Washington--The USDA reports that high commodity prices will push net farm income nationwide to $92.3 billion this year, up 4.1 percent from the $88.7 billion farmers are estimated to have earned last year. The average over the past decade, $61.1 billion.
The US Department of Ag predicts U.S. farmers will plant 86 million acres of corn this year - down 8 percent from 2007, when corn plantings were the highest since World War II. Plantings of soybeans are expected to be up 18 percent this year, at nearly 75 million acres.
The harvest of 2008 remains a question mark because of cold and unsettled weather across the nation. Snow throughout the west has slowed planting along with drenching spring rains slowing corn and soybean plantings for growers in the midwest that means late starts that cut into yields. In parts of California, Colorado, Wyoming, and New Mexico there's the chance of summer drought, all of these factors not to mention inputs like fuel, fertilizer and seed doubling over last year; could make 2008 one of the most interesting years of the decade.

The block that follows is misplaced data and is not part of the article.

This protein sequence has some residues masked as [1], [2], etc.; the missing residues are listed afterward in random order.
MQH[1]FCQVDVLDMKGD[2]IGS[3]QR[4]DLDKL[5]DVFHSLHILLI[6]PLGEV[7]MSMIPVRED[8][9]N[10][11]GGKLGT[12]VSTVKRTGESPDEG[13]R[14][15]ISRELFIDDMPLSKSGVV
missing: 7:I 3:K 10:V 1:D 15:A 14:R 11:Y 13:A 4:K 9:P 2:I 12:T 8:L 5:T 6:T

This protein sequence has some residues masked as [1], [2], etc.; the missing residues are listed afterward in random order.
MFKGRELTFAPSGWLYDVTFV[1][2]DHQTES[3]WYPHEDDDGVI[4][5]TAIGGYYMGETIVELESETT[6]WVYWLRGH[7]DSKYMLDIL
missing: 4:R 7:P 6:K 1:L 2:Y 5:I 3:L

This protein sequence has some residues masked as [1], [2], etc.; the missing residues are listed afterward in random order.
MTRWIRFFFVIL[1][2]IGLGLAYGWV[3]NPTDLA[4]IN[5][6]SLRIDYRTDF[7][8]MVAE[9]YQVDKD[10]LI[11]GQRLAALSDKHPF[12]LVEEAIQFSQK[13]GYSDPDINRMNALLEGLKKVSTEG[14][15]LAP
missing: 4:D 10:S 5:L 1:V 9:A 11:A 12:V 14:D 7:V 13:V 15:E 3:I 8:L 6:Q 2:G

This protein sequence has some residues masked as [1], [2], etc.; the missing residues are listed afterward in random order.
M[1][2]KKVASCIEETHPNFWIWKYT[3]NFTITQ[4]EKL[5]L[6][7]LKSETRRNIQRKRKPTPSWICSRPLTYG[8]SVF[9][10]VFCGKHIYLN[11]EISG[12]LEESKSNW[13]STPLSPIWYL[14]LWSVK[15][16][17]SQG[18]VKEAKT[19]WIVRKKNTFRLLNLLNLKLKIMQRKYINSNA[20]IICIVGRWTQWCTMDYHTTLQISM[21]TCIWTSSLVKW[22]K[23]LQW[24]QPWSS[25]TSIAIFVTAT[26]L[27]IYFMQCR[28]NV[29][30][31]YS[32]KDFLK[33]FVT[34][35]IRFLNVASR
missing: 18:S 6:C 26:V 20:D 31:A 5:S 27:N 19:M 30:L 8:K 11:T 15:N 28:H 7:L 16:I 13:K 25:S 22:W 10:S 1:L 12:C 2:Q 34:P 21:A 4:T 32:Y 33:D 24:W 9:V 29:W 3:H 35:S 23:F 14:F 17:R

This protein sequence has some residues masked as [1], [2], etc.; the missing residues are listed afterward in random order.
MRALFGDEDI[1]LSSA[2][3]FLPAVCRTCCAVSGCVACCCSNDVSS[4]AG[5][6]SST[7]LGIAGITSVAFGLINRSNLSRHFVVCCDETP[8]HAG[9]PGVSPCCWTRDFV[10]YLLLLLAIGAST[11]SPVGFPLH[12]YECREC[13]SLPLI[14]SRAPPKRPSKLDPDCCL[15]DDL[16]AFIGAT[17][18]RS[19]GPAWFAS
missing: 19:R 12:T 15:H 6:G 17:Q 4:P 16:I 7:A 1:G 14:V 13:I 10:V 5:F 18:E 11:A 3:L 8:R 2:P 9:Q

On the Chicago Board of Trade, the cash price for corn has ascended from $1.86 a bushel in the 2004-2005 marketing year to the price lately of about $6 per bushel.
Soybeans, $5.88 a bushel in 2004-2005, are getting an amazing $13.